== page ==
NASA Releases Cool Designs For Mars ‘Igloos’

A simple ingredient for shielding future Mars explorers from space radiation could be good old water ice.

There are many problems to solve before we get to Mars, and reliable shelters for the first astronauts are a crucial part of the plan.

In the harsh environment of the Red Planet, there will be temperature extremes and cosmic radiation to contend with, not to even mention the need for breathable air.

NASA has been working on its Mars exploration timeline for decades, and right now the goal is to bring the first explorers to the Red Planet in the 2030s. Researchers have been developing various space habitat concepts for this purpose, and NASA has even organised a US$2.5 million competition for 3-D printed habitat ideas.

You might think that Martian concrete or lightweight metal sheets would be the material of choice, but there’s another exciting option that researchers have been investigating—plain old water ice.

Artist concept of the Mars Ice Home.
IMAGE CREDIT: Clouds Architecture Office, NASA Langley Research Center, Space Exploration Architecture

The latest ice habitat concept, designed by researchers at NASA’s Langley Research Center, was announced just last week. It’s called ‘Mars Ice Home’—an inflatable donut-shaped habitat surrounded by a shell of water ice.

Ice makes a great building material on Mars because of its excellent ability to shield humans from highly damaging cosmic radiation which can increase the risk of cancer later in life. And, even though much of the surface of Mars has no water ice, beneath the surface many areas of the planet contain abundant underground deposits of the resource.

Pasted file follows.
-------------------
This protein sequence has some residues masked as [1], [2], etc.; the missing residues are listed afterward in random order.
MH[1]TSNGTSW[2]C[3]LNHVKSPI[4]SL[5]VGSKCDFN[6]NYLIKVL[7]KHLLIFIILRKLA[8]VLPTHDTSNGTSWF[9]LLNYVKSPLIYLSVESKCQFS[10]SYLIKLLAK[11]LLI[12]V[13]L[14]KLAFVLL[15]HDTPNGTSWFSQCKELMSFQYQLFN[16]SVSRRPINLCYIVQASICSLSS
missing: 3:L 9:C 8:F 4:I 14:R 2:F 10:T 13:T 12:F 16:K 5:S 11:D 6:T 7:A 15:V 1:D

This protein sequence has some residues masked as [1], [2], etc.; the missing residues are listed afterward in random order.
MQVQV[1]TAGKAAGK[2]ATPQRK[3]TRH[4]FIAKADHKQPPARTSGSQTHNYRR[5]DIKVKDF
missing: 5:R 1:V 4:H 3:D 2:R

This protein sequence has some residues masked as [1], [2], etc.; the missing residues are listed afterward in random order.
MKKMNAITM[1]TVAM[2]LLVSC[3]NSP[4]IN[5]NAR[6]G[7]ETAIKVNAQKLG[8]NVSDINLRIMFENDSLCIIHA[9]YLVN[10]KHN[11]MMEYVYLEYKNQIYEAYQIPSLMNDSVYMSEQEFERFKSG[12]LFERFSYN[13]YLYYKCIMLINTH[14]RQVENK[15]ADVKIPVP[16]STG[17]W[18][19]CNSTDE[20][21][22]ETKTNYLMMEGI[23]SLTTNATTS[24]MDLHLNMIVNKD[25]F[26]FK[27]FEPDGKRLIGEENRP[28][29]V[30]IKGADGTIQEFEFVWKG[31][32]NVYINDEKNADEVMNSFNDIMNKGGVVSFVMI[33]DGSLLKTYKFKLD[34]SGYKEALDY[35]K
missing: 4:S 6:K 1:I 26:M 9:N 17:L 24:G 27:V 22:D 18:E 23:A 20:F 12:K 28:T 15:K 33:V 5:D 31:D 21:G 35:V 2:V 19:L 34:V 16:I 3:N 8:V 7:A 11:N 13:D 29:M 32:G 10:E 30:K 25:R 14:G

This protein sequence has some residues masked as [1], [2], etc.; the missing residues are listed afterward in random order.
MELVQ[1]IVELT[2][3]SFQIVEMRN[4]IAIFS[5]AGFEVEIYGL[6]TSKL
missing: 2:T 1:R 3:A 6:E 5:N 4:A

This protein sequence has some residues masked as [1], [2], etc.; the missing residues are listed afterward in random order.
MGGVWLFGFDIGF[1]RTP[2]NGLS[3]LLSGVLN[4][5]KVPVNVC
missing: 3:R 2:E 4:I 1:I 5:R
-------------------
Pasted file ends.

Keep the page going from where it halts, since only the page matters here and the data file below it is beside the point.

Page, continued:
“The materials that make up the Ice Home will have to withstand many years of use in the harsh Martian environment, including ultraviolet radiation, charged-particle radiation, possibly some atomic oxygen, perchlorates, as well as dust storms,” said researcher Sheila Ann Thibeault.

An inside view of the donut-shaped torus habitat with its insulation layers.
IMAGE CREDIT: Clouds Architecture Office, NASA Langley Research Center, Space Exploration Architecture 

According to NASA’s statement, an ice-shielded habitat above the ground also eliminates certain drawbacks of an underground habitat, which would have to be dug out by heavy robotic equipment before the crew arrived. Besides, the researchers reckon living above the ground would be more pleasant, too.

“All of the materials we’ve selected are translucent, so some outside daylight can pass through and make it feel like you’re in a home and not a cave,” principal investigator Kevin Kempton said in a press statement.

To provide the future Mars exploration crew with a workspace that doesn’t require a pressure suit, the research team also designed an insulation system that uses another readily available Martian resource, carbon dioxide.

There are some technical limitations to the Ice Home—according to experts, it would take 400 days to fill one of these habitats with water, based on the rate at which water can be extracted from the Martian underground. However, if the rate can be increased, the design of the habitat can be scaled up, too.

This is not the first time ice has been proposed as a building material for future Red Planet inhabitants. The team at Langley collaborated with designers from the Clouds Architecture Office who took out first prize at NASA’s 3-D printed habitat concept competition in 2015. Their winning Ice House design played a key role in Langley’s efforts.

Mars Ice House concept, the winning 2015 design by Cloud AO.

Header image: Artist rendering of Mars Ice Home. IMAGE CREDIT: Clouds Architecture Office, NASA Langley Research Center, Space Exploration Architecture

Discuss this article


Never miss a Nat Geo moment

Your email address
We use our own and third-party cookies to improve our services, personalise your advertising and remember your preferences. If you continue browsing, or click on the accept button on this banner, we understand that you accept the use of cookies on our website. For more information visit our Cookies Policy AcceptClose cookie policy overlay